Friday, August 15, 2003, Chandigarh, India

National Capital Region--Delhi


M A I N   N E W S

SC bans capitation fee in private professional colleges
S.S. Negi
Our Legal Correspondent

New Delhi, August 14
The Supreme Court today said the private professional educational institutions, including those run by minorities, in the country have no right to charge capitation fee. But, it added, the government cannot fix a rigid fee structure for them as they must have a considerable freedom to generate funds for improving the infrastructural facilities.

Giving the correct interpretation of the 11-Judge Constitution Bench judgement on the right of unaided private and minority institutions, delivered last year, a five-Judge Bench, headed by Mr Chief Justice V. N. Khare said the court had provided for the setting up of a committee in each state for deciding the fee structure, leaving no scope for charging the capitation fee.

The need to set up the five-Judge Constitution Bench by the apex court to give correct interpretation of the 11-Judge Bench judgement, had arisen because different institutions and states had drawn different conclusions from it, leading to multiple litigation in various high courts.

The Bench comprising Mr Justice S. N. Variava, Mr Justice K. G. Balakrishnan, Mr Justice Arijit Pasayat and Mr Justice S. B. Sinha, further clarified that though the minority institutions have been protected under Article 30 of the Constitution to have full management freedom in running them, the government could interfere in their affairs in the national interests.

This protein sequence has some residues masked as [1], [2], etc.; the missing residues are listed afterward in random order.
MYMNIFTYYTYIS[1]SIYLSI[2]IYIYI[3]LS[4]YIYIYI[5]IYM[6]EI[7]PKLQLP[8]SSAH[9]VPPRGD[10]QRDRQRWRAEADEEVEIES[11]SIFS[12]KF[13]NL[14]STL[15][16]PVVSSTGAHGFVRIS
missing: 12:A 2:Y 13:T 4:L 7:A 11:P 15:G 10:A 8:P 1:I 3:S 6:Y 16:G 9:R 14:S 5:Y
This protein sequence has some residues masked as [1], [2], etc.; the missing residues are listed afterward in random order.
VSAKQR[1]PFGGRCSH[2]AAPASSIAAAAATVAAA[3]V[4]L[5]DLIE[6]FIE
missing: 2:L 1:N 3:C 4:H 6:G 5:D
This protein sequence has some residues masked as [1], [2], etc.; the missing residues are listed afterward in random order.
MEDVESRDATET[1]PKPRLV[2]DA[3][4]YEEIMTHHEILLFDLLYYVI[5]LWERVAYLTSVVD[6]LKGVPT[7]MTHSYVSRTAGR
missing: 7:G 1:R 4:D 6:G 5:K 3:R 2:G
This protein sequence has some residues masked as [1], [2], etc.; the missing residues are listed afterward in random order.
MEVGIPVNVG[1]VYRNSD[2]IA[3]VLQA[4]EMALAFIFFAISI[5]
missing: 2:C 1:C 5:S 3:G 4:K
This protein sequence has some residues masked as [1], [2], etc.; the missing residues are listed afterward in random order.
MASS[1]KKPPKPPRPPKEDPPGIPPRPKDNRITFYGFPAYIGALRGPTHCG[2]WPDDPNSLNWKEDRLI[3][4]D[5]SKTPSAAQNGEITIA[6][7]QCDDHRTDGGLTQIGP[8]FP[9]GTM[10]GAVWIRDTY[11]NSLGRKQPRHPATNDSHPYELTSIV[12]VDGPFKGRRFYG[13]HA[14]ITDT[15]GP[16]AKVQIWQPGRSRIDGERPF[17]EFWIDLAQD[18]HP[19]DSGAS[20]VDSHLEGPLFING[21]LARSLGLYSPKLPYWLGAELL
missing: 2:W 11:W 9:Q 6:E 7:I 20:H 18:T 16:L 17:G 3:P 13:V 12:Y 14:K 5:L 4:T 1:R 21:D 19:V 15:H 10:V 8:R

“Of course, we must not be understood to mean that even in the national interest a minority institute cannot be closed down,” the Bench said, clarifying that “the minority educational institutions have preferential right to admit students of their own community. But no such rights exist to non-minority educational institutions.”

Regarding the determination of the fee, the court further clarified that the 11-Judge Bench had provided for the setting up of a five-member committee under the chairmanship of a retired high court judge.

The committee will have a chartered accountant, a Medical Council of India or All-India Council for Technical Education member depending upon the nature of the institute, state government’s education or health secretary and a coopted member, who would be a person of repute.

The fee structure decided by the committee would not be revisable before the three-year period of its implementation, the court said.

The government would have the power to derecognise any institute found charging capitation fee and violating the norms laid down by the committee, the court said.

On the question of the management quota in unaided minority institutions, the court said it would be decided by another committee headed by a retired judge, keeping in view the local needs.

However, Mr Justice Sinha disagreed with the other four judges on the definition of local needs, saying that “a myopic view” could not be taken on this issue.

Since the admission process in the medical and engineering colleges for the 2003-04 session was at an advanced stage by now, the management quota and the state’s quota for the current session would be fixed at the 50:50 ratio. For future, it would be decided by the committee, the court said.

There would be a combined entrance test (CET) for all professional courses within a state as decided by the state government. But the private institutions could have their own CET as per the norms laid down by the committee, it said.

The court said the guidelines laid down by the 11-Judge Bench would be treated as a guiding rules for management, admissions, fee and other related matters for the unaided private and minority institutions till a law is passed by Parliament in this regard. 

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